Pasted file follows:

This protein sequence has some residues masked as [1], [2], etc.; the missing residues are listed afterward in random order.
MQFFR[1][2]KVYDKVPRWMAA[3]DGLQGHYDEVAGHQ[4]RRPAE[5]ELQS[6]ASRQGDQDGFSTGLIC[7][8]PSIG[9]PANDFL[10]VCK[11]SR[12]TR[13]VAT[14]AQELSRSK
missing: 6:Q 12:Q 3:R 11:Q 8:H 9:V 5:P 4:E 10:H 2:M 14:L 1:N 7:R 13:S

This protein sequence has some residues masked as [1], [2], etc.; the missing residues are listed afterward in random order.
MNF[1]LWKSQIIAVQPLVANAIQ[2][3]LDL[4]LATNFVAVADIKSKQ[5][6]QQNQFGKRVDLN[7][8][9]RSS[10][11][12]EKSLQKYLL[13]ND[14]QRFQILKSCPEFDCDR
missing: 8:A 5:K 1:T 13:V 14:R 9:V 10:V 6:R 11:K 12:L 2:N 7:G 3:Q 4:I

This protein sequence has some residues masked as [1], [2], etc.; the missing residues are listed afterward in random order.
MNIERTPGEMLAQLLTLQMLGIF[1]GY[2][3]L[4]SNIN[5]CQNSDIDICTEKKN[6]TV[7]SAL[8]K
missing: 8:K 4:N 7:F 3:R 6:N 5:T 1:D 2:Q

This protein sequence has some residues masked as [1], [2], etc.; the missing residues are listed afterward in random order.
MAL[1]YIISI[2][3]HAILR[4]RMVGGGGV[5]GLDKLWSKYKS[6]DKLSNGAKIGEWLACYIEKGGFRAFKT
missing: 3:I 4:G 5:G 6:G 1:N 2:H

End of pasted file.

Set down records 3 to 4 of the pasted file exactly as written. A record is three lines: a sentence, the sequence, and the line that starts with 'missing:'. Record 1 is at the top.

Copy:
This protein sequence has some residues masked as [1], [2], etc.; the missing residues are listed afterward in random order.
MNIERTPGEMLAQLLTLQMLGIF[1]GY[2][3]L[4]SNIN[5]CQNSDIDICTEKKN[6]TV[7]SAL[8]K
missing: 8:K 4:N 7:F 3:R 6:N 5:T 1:D 2:Q

This protein sequence has some residues masked as [1], [2], etc.; the missing residues are listed afterward in random order.
MAL[1]YIISI[2][3]HAILR[4]RMVGGGGV[5]GLDKLWSKYKS[6]DKLSNGAKIGEWLACYIEKGGFRAFKT
missing: 3:I 4:G 5:G 6:G 1:N 2:H